Innovation comes in many forms. Sometimes it means looking at an old problem through a new lens.
ImmuVen’s technology is based on research that takes an unconventional approach to attack disease. The company has a license agreement with the University to develop a suite of products that address cancer and methicillin-resistant organisms (e.g. MRSA), a drug-resistant staph infection responsible for more than 18,000 deaths in children and adults each year.
“An antibiotic that we all know about and sometimes take is designed to go in there and kill the bacteria,” said company co-founder David Kranz, a University of Illinois biochemistry professor. “But what we’re doing is designing something that actually takes care of the toxins secreted by a bacteria that is doing a lot of damage. It’s a different approach but one we think has promise to control staph.”
The company opened its office in EnterpriseWorks in 2010, where is also occupies lab space. It has received two grants from the National Institutes of Health for research and development. Kranz is an experienced entrepreneur who sold a company he co-founded to Abbott Labs in 2002.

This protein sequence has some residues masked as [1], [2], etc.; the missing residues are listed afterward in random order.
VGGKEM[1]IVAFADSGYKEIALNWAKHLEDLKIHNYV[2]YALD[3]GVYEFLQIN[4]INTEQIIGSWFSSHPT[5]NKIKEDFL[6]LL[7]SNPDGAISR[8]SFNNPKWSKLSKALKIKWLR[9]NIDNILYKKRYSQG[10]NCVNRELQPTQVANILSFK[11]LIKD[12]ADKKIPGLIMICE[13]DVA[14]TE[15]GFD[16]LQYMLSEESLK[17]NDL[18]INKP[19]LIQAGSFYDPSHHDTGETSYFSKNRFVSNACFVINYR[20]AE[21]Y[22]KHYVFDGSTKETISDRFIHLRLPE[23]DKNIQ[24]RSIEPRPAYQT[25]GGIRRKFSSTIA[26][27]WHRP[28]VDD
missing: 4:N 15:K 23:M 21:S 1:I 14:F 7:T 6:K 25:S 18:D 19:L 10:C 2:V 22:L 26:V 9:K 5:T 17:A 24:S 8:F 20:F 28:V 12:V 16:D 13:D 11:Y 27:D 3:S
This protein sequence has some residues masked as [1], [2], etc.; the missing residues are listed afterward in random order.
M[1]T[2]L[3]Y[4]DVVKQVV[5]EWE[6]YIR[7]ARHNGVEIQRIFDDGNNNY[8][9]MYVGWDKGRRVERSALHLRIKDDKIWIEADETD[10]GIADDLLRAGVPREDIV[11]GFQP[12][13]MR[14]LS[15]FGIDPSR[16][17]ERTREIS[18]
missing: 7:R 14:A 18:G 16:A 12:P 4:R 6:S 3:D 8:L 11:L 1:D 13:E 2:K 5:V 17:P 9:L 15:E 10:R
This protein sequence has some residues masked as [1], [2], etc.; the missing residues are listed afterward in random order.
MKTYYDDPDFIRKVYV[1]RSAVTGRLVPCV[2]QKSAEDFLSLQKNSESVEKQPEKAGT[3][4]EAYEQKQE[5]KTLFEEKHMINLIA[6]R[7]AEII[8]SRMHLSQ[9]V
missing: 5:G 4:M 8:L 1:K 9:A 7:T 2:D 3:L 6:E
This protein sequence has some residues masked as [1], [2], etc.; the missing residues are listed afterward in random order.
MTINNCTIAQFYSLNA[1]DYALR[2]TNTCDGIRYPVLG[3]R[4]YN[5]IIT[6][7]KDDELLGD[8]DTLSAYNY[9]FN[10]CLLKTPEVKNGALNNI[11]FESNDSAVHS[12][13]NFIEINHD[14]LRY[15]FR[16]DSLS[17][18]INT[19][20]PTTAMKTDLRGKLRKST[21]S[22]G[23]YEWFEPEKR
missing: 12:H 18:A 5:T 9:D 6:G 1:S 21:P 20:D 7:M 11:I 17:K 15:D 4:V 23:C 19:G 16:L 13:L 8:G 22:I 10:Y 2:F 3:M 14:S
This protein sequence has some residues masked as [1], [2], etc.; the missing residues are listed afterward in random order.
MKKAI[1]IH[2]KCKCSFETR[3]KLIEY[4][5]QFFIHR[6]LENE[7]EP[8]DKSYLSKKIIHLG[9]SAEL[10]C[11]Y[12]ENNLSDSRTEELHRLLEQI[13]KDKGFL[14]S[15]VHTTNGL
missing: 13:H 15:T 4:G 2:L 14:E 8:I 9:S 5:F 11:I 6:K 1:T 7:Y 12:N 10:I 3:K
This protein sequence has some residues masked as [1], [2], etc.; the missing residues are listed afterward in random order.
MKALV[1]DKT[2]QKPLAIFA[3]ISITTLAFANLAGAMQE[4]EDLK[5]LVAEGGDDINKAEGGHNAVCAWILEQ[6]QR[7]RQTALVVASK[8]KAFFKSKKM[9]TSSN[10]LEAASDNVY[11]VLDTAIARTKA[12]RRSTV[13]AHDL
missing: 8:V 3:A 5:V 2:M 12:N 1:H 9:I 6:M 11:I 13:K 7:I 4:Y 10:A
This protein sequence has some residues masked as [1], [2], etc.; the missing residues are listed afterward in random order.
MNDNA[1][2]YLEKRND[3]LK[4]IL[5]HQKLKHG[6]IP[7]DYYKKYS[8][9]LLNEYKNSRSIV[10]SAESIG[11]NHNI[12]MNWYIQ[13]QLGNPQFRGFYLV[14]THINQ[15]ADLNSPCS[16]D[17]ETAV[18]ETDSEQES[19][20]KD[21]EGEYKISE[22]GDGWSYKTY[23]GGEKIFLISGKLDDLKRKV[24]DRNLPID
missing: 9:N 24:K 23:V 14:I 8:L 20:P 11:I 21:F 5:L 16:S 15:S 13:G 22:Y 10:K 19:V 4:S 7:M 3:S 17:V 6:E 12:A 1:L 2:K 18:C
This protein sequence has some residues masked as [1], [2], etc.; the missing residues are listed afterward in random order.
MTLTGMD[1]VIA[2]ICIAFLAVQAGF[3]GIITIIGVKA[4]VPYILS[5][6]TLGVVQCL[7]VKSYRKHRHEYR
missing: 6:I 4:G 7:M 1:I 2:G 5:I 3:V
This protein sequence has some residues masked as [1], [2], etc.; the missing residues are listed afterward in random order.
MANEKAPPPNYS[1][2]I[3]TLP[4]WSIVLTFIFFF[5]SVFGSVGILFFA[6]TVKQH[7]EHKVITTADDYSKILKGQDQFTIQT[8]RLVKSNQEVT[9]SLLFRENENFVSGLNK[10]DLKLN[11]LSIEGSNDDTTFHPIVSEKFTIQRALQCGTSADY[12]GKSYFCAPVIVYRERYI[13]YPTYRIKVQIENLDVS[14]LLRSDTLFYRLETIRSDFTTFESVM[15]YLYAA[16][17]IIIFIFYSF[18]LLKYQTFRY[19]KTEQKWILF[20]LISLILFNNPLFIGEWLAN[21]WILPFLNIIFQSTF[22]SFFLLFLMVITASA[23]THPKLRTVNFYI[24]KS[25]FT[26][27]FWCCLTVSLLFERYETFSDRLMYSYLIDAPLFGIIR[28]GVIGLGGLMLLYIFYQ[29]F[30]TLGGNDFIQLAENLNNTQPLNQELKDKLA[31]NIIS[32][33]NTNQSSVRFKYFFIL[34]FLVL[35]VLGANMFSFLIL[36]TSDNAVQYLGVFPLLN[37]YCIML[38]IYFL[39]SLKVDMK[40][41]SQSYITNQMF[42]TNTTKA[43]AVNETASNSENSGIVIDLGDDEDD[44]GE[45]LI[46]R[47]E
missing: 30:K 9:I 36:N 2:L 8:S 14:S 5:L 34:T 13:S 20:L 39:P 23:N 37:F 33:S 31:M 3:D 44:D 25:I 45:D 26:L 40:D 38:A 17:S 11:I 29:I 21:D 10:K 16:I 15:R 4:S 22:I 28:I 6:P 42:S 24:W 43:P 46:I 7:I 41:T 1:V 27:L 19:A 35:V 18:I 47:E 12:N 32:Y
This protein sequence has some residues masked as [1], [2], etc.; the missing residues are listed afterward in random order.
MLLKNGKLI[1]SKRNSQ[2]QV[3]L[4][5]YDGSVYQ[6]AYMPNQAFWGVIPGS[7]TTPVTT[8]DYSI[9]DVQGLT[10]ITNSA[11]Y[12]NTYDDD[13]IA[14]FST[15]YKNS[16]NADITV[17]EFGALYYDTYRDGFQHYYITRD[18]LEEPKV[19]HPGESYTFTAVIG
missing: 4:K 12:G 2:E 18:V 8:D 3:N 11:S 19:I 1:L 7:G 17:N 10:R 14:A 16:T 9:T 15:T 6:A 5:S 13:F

ImmuVen’s technology focuses on the engineering of T-cell receptor proteins for treatments in which conventional drugs have proven unsuccessful. The company believes its approach has multiple applications for use to treat a wide range of ailments.
ImmuVen plans to further its goals through contract research and strategic partnerships with pharmaceutical and biotechnology companies. The company’s next steps will be to get into the FDA approval process and move towards clinical trials.